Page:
The Web Proxy Automatic Discovery (WPAD) protocol allows clients to obtain proxy configurations for Internet access through a wpad.dat file hosted on a server which address is usually resolved through DNS. This allows corporations to easily manage web proxy configs through a single file.
On old Windows systems (i.e. lacking the MS16-077 security update), the WPAD location could be obtained through insecure name resolution protocols like LLMNR and NBT-NS when standard DNS queries were failing (i.e. no DNS record for WPAD). This allowed attackers to operate LLMNR and NBT-NS spoofing to answer those WPAD queries and redirect to a fake wpad.dat file, hence poisoning the web proxy configuration of the requesting clients, hence obtaining more traffic.
Responder (Python) and Inveigh (Powershell) are great tools for name poisoning. In addition to name poisoning, they also have the ability to start servers (listeners) that will capture authentications and echo the NTLM hashes to the attacker.
The following command will start LLMNR, NBTS and mDNS spoofing. Name resolution queries for the wpad server will be answered just like any other query. Fake authentication servers (HTTP/S, SMB, SQL, FTP, IMAP, POP3, DNS, LDAP, ...) will capture NTLM hashes.
The --wpad option will make Responder start the WPAD rogue server so that fake wpad.dat file can be served to requesting clients.
The --ForceWpadAuth option is needed on servers that applied the MS16-077 security patch. This patch introduced a mitigation that now prevents clients from automatically authenticating. This option forces the authentication request, hence potentially causing a login prompt.
responder --interface eth0 --wpad --ForceWpadAuth
The following command will start LLMNR, NBTS and mDNS spoofing. Name resolution queries for the wpad server will be answered just like any other query. Fake authentication servers (HTTP/S, SMB, SQL, FTP, IMAP, POP3, DNS, LDAP, ...) will capture NTLM hashes (even from machine accounts) and set the Challenge to 1122334455667788 (to crack NTLM hashes with crack.sh).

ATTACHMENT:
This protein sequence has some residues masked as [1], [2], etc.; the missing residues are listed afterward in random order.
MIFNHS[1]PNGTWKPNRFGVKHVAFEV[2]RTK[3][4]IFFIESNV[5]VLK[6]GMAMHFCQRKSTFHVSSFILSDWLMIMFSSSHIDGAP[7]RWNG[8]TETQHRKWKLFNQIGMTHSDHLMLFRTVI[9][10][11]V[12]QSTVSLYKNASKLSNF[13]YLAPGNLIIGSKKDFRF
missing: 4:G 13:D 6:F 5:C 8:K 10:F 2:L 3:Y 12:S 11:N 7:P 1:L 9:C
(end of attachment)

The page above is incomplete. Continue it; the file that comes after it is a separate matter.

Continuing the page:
Inveigh starts a WPAD rogue proxy server by default.
Options like -WPADAuth, -WPADAuthIgnore, -WPADIP, -WPADPort, -WPADResponse (and others) can be used to tweak the WPAD abuse.
Invoke-Inveigh -ConsoleOutput Y -LLMNR Y -NBNS Y -mDNS Y -Challenge 1122334455667788 -MachineAccounts Y
through ADIDNS spoofing
On up-to-date machines (i.e. with the MS17-066 security update applied), WPAD can still be abused through ADIDNS spoofing if the WPAD record does not exist. There is however a DNS block list mitigation called GQBL (Global Query Block List) preventing names like WPAD and ISATAP (default entries) to be resolved. This block list exists to reduce vulnerabilities associated with dynamic DNS updates but it can be edited when implementing WPAD.
On up-to-date machines (i.e. with the MS17-066 security update applied), WPAD can still be abused through ADIDNS spoofing, even if the WPAD record does exist. With DNS poisoning through DHCPv6 spoofing, an attacker can reply to DHCPv6 requests, and then reply to DNS queries.
This attack can be conducted with mitm6 (Python), see the DHCPv6 spoofing page for exploitation notes.